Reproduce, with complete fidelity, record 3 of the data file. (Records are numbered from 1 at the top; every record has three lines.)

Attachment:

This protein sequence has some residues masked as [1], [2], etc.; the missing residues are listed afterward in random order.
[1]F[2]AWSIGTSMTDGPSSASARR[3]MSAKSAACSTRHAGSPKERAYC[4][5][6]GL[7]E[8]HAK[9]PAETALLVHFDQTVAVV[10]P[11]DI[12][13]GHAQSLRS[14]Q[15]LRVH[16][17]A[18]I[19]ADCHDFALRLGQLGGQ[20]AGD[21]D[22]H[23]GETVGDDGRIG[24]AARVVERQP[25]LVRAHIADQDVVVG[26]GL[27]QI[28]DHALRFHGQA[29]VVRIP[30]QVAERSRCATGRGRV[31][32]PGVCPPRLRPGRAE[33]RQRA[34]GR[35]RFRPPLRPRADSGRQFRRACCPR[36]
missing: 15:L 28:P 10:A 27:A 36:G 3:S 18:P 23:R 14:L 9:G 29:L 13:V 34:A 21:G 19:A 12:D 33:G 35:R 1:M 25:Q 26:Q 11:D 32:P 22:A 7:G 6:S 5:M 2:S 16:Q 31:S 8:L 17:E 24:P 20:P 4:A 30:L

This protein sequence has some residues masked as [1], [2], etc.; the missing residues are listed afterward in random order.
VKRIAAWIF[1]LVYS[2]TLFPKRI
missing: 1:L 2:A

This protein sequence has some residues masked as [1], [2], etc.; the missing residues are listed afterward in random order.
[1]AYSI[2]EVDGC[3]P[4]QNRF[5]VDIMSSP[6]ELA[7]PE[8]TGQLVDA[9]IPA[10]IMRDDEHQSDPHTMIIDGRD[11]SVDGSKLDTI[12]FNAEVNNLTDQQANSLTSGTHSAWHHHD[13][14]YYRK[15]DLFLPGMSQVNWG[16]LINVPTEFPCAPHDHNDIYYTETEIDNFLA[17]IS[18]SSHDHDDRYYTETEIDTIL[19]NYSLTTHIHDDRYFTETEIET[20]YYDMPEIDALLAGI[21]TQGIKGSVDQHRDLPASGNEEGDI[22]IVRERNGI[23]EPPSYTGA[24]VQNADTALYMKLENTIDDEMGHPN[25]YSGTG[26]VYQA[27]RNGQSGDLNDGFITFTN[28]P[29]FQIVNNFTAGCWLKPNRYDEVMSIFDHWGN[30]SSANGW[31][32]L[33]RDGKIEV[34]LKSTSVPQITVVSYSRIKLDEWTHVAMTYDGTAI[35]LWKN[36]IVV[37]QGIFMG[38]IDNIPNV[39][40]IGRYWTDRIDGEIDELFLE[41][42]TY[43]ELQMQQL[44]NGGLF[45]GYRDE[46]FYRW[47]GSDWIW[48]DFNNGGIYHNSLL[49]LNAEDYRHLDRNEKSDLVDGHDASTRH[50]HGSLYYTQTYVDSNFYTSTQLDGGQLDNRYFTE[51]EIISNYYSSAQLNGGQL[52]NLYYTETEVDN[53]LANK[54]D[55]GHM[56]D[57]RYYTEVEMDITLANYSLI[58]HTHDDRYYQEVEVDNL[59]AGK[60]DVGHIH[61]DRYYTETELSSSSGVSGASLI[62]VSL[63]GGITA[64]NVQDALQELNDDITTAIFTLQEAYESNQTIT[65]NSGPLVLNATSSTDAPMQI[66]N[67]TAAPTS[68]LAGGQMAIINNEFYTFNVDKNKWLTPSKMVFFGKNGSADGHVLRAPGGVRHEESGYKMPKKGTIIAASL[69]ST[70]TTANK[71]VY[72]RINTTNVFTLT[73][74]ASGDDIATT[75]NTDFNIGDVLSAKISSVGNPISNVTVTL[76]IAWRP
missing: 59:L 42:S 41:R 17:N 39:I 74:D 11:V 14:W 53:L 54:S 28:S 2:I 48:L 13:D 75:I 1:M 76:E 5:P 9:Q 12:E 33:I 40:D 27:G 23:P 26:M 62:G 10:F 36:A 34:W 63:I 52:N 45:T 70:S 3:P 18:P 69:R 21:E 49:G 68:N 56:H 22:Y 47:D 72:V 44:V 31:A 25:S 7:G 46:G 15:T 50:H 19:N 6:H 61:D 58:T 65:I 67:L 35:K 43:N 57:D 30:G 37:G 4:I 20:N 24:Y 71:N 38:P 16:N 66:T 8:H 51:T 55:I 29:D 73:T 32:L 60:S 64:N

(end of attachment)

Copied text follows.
This protein sequence has some residues masked as [1], [2], etc.; the missing residues are listed afterward in random order.
[1]AYSI[2]EVDGC[3]P[4]QNRF[5]VDIMSSP[6]ELA[7]PE[8]TGQLVDA[9]IPA[10]IMRDDEHQSDPHTMIIDGRD[11]SVDGSKLDTI[12]FNAEVNNLTDQQANSLTSGTHSAWHHHD[13][14]YYRK[15]DLFLPGMSQVNWG[16]LINVPTEFPCAPHDHNDIYYTETEIDNFLA[17]IS[18]SSHDHDDRYYTETEIDTIL[19]NYSLTTHIHDDRYFTETEIET[20]YYDMPEIDALLAGI[21]TQGIKGSVDQHRDLPASGNEEGDI[22]IVRERNGI[23]EPPSYTGA[24]VQNADTALYMKLENTIDDEMGHPN[25]YSGTG[26]VYQA[27]RNGQSGDLNDGFITFTN[28]P[29]FQIVNNFTAGCWLKPNRYDEVMSIFDHWGN[30]SSANGW[31][32]L[33]RDGKIEV[34]LKSTSVPQITVVSYSRIKLDEWTHVAMTYDGTAI[35]LWKN[36]IVV[37]QGIFMG[38]IDNIPNV[39][40]IGRYWTDRIDGEIDELFLE[41][42]TY[43]ELQMQQL[44]NGGLF[45]GYRDE[46]FYRW[47]GSDWIW[48]DFNNGGIYHNSLL[49]LNAEDYRHLDRNEKSDLVDGHDASTRH[50]HGSLYYTQTYVDSNFYTSTQLDGGQLDNRYFTE[51]EIISNYYSSAQLNGGQL[52]NLYYTETEVDN[53]LANK[54]D[55]GHM[56]D[57]RYYTEVEMDITLANYSLI[58]HTHDDRYYQEVEVDNL[59]AGK[60]DVGHIH[61]DRYYTETELSSSSGVSGASLI[62]VSL[63]GGITA[64]NVQDALQELNDDITTAIFTLQEAYESNQTIT[65]NSGPLVLNATSSTDAPMQI[66]N[67]TAAPTS[68]LAGGQMAIINNEFYTFNVDKNKWLTPSKMVFFGKNGSADGHVLRAPGGVRHEESGYKMPKKGTIIAASL[69]ST[70]TTANK[71]VY[72]RINTTNVFTLT[73][74]ASGDDIATT[75]NTDFNIGDVLSAKISSVGNPISNVTVTL[76]IAWRP
missing: 59:L 42:S 41:R 17:N 39:I 74:D 11:V 14:W 53:L 54:S 28:S 2:I 48:L 13:D 75:I 1:M 76:E 5:P 9:Q 12:E 33:I 40:D 27:G 23:P 26:M 62:G 10:F 36:A 34:W 63:I 52:N 45:T 70:S 3:P 18:P 69:R 21:E 49:G 68:N 56:H 22:Y 47:D 72:V 44:V 31:A 25:S 7:G 46:G 15:T 50:H 19:N 6:H 61:D 58:T 65:I 67:L 35:K 43:N 57:D 30:G 37:G 4:I 20:N 24:Y 71:N 38:P 16:N 66:T 8:H 51:T 55:I 29:D 73:T 32:L 60:S 64:N